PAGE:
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Career Pathways picking up steam in Richfield School District

Reprinted from Sun Current Newspaper, Jan. 9, 2019
Written By Raymond T. Rivard

Entering the second phase of its Career Pathways program implementation, Richfield High School Principal Latanya Daniels told the Richfield School Board that those involved are “working intently on transforming” the high school experience.

The end goal is to provide “options that will allow participating students to successfully transition into a living wage career and/or earn credit toward a higher education program, as their interests dictate,” Daniels explained.

Career pathways, by definition, are small groups of occupations within an identified career cluster. Those working within those occupations that are part of a pathway share common skills, knowledge, and interests.

In her presentation, Daniels outlined how the program was established and what lies ahead for student involvement. “The end goals – it’s all about improving engagement, achievement and retaining students,” she said. To do that, she laid out a timeline for the next three years, starting with the current year.

The district is currently identifying the first wave of career pathways and starting a plan for implementation.

That first wave will include the programs of culinary arts, auto technology and computer science, according to Daniels.

In the 2020-21 school year, the plan is to improve and expand upon existing career pathways, assess the program, make adjustments and consider additional career streams. “We will see what is working and make adjustments,” Daniels said.

This school year, in addition to identifying the first wave of pathways, the district is also developing partnerships with businesses and higher education institutions. In addition, the first wave of pathways will be incorporated into the student course catalog for next year.

With that underway, the district will also be identifying students for participation, continuing to solidify its business relationships, and beginning to consider the impact on staffing needs. Once all those goals have been reached, the district will roll out the program and courses for students next fall.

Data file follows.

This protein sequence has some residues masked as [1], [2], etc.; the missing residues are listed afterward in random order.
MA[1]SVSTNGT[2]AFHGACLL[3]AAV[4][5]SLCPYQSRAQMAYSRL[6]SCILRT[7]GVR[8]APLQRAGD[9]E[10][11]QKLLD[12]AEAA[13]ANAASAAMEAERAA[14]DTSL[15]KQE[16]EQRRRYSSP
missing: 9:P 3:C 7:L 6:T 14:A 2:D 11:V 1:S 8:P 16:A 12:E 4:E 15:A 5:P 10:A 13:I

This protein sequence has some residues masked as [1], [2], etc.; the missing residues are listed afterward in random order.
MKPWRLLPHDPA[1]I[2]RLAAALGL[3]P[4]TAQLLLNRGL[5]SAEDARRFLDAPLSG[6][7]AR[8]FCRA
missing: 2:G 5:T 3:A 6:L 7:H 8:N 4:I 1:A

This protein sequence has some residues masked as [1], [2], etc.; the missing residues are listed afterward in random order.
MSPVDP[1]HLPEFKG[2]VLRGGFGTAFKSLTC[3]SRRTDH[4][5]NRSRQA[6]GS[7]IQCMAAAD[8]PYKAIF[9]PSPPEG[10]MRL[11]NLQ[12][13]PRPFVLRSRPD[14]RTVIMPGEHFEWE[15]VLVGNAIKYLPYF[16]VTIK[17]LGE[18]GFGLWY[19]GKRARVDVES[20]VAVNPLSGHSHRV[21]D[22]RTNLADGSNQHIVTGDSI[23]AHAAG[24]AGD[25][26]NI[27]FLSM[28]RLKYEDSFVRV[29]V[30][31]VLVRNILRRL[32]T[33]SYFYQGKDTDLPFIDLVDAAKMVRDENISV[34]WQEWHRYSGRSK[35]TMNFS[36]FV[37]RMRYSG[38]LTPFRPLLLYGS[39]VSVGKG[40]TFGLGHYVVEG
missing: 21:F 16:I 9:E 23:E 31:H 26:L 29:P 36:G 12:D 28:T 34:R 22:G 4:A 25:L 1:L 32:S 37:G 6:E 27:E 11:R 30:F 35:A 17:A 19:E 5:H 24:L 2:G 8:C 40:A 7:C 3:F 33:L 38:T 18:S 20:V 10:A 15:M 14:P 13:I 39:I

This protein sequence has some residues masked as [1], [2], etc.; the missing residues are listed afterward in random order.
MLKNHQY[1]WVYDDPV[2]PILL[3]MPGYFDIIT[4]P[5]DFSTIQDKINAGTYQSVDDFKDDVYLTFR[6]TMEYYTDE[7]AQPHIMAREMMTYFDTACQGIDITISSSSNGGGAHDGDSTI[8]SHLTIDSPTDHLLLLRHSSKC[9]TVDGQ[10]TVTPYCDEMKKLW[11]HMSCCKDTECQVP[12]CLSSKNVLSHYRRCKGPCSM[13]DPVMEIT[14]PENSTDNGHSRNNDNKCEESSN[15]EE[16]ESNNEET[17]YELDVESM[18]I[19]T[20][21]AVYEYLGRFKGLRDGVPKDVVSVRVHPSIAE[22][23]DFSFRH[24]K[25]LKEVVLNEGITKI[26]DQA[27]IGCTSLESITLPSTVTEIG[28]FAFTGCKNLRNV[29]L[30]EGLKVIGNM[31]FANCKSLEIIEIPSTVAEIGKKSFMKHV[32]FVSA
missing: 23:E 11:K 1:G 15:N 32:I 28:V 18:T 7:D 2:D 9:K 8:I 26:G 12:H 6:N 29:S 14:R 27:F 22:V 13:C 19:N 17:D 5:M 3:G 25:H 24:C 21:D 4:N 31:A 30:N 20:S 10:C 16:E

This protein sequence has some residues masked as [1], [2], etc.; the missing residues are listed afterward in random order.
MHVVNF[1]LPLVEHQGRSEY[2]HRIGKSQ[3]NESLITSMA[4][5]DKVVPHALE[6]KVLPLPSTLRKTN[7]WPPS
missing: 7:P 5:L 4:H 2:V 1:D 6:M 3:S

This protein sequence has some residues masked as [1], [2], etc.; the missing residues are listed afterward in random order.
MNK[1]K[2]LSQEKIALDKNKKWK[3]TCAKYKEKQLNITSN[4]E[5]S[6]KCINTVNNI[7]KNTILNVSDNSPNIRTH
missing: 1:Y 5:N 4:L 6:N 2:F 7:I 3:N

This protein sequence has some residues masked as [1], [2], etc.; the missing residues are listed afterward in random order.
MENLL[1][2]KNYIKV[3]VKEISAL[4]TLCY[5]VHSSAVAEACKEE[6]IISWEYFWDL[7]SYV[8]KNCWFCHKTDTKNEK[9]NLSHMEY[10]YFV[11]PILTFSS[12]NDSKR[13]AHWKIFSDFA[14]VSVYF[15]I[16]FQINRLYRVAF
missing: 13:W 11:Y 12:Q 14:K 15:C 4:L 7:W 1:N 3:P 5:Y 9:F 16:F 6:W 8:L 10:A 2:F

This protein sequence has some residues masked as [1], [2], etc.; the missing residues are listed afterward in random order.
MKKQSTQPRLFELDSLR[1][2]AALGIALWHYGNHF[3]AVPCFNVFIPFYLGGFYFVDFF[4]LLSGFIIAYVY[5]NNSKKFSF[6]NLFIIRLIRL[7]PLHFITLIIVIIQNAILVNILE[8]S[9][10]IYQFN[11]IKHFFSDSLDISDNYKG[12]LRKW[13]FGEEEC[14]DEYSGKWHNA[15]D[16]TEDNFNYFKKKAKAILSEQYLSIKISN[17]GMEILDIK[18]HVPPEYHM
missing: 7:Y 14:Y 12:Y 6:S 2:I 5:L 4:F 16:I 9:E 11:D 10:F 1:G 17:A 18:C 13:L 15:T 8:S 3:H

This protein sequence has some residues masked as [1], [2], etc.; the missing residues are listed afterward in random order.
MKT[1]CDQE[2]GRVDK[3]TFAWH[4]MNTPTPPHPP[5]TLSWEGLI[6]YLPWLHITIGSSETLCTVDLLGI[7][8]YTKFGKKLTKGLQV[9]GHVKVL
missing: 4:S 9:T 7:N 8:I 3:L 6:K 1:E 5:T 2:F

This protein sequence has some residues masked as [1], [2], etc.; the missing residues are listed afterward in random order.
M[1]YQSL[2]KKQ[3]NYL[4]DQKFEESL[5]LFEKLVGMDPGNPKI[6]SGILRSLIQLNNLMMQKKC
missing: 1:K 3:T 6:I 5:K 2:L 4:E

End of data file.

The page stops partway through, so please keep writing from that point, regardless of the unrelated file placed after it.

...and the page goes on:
• What do they expect to be the outcomes of this early work? Daniels offered the following list:
  • Increased engagement and satisfaction rates for participating students and their families;
  • Increased engagement and satisfaction among community partners;
  • Higher attendance rates for participating students;
  • Improved academics/achievement rates/graduation rates for participating students;
  • Higher retention of sixth-graders and ninth-graders (transition years); and
  • Increased enrollment at the middle and high school.

How did the district select the current pathways? Daniels said they used data and looked at resources currently available in identifying the pathways to hone in on initially.

They also considered student interests, with the goal being establishing options that will give them a living wage career potential and/or the potential for certification or credit for continuing education.

Daniels said it was also important to consider the staffing implications, funding opportunities, and the potential for developing partnerships.

In implementing the auto technology pathway, for example, Daniels said all participating students would eventually get the opportunity to attend Hennepin Technical College-Eden Prairie, with transportation from the high school provided. Coordination with area auto businesses would also be coordinated through the course of the program.

“This is our way to how we plan to continue our work to offer a challenging, engaging, and relevant learning experience for our students,” Daniels said in summing up her presentation.

Latayna Daniels, Prinicipal Richfield High School